Fish photo: Gavin Mills

Sunday, September 14, 2008

The SLAVE QUEEN Arriveth!

She's been promised for months, but at last here she is. THE SLAVE QUEEN OF THE RUINED CITY is the first official DINO-PIRATES OF NINJA ISLAND product available anywhere! On sale now at for the low price of $6.00!

With a fantastic cover from Claudio Pozas (who also provided a number of full-colour character illustrations), this True20 adventure provides plenty of thrills and chills, along with seven sample PCs, two 1"-scale maps of key encounters, new monsters, and handy NPC stat charts, all designed to make the job of turning these 32 pages into an evening's entertainment as painless as possible.

THE SLAVE QUEEN OF THE RUINED CITY promises pulpy goodness from start to finish. This adventure includes all five of the necessary elements for any DPoNI adventure:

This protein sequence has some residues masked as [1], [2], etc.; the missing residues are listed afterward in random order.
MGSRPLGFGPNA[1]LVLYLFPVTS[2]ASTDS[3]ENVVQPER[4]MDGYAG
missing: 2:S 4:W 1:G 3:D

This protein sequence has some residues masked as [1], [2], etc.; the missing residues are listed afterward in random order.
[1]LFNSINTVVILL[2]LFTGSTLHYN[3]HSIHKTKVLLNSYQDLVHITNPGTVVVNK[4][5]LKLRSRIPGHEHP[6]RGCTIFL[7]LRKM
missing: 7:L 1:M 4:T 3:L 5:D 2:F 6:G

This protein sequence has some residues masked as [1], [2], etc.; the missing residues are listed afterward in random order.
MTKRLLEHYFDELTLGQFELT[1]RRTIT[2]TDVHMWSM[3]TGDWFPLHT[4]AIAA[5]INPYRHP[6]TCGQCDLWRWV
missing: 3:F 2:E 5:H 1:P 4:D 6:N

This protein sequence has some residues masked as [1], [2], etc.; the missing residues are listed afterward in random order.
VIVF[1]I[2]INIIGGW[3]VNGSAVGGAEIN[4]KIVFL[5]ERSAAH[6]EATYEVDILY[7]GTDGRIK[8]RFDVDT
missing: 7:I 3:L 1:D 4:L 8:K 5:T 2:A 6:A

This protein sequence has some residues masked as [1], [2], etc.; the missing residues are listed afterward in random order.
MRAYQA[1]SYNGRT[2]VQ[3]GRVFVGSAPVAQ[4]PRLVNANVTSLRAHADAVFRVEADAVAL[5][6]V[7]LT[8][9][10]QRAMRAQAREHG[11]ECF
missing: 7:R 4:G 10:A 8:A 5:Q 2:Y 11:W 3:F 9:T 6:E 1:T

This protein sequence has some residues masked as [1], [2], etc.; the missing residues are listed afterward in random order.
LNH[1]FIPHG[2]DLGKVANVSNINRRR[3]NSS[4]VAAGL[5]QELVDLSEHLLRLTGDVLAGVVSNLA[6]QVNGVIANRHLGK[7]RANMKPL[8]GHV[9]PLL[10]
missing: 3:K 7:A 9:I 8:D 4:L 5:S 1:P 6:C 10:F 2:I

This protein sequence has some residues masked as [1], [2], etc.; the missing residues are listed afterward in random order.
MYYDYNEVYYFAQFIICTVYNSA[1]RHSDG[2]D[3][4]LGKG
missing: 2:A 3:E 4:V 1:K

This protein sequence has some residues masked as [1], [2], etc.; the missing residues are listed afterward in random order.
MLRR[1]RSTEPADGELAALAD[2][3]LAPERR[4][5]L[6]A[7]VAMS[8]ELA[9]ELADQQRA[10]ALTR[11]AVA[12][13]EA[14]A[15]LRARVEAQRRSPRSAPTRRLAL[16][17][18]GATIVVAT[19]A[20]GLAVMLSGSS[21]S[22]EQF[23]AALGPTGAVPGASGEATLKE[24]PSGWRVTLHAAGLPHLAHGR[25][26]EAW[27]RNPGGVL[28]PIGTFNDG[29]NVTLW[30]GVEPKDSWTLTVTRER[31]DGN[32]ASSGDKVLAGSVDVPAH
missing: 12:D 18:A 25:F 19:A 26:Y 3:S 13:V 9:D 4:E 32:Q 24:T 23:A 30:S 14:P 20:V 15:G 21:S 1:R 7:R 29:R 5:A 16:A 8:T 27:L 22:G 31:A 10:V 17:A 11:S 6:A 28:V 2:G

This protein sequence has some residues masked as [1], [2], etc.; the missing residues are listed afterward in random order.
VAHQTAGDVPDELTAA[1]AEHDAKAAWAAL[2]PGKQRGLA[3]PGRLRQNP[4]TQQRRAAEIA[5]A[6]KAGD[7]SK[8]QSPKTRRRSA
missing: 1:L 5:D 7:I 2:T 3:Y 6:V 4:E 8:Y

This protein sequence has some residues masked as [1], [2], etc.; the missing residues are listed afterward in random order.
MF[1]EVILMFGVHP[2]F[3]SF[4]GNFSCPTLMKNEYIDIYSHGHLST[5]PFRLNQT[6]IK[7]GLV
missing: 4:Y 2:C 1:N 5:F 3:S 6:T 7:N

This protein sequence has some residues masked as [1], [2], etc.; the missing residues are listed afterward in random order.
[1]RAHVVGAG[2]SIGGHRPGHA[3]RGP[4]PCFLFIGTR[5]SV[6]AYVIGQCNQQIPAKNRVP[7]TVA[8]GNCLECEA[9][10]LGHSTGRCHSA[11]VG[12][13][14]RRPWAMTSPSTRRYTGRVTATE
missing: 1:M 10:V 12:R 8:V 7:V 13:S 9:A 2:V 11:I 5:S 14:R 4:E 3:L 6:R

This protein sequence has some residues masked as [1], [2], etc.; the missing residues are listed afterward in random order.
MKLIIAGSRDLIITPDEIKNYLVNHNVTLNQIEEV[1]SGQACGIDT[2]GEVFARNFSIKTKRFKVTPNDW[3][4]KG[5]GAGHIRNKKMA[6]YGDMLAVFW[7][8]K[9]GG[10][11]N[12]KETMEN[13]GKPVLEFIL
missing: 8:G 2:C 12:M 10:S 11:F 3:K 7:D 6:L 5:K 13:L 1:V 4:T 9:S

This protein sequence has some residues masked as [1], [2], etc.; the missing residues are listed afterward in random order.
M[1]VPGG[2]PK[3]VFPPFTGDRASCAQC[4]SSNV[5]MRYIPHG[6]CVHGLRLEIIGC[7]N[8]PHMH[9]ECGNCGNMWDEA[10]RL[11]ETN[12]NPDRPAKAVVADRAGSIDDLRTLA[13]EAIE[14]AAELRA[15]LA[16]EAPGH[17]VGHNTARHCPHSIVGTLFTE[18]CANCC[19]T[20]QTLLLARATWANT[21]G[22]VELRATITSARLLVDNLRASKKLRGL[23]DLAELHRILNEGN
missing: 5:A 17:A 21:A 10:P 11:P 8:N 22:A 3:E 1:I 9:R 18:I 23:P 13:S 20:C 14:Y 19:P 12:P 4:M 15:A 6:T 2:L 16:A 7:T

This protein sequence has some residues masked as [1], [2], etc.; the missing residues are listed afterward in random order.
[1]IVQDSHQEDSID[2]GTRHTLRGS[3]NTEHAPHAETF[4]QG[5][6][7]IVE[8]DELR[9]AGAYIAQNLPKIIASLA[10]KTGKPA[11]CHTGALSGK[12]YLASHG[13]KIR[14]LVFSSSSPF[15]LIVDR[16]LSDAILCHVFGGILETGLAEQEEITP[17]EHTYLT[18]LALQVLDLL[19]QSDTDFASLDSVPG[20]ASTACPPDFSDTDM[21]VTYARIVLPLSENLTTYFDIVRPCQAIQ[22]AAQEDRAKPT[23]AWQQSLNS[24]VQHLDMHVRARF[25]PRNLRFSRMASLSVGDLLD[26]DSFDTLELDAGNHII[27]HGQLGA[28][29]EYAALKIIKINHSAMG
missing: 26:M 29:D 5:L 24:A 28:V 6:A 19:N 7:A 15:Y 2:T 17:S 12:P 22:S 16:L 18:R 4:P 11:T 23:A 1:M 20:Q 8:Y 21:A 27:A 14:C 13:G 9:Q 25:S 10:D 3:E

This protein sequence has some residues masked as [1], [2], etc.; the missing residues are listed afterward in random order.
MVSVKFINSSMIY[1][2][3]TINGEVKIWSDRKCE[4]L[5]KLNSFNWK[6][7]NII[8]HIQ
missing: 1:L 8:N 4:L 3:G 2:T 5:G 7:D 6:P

• Dinosaurs

  • Pirates

  • Ninjas

  • Monkeys

  • Robots

We're awfully excited about this release, and it's only the first in what promises to be a long line of thrill-laden products from Scratch Factory Productions. This release of THE SLAVE QUEEN OF THE RUINED CITY uses the standard True20 rules, but soon we'll be making the official DPoNI rules available and when that happens, you'll see a revision to this adventure to use those.

Just read the opening paragraphs and if they don't grab you, then what are you hanging around here for, you snot-nosed brat?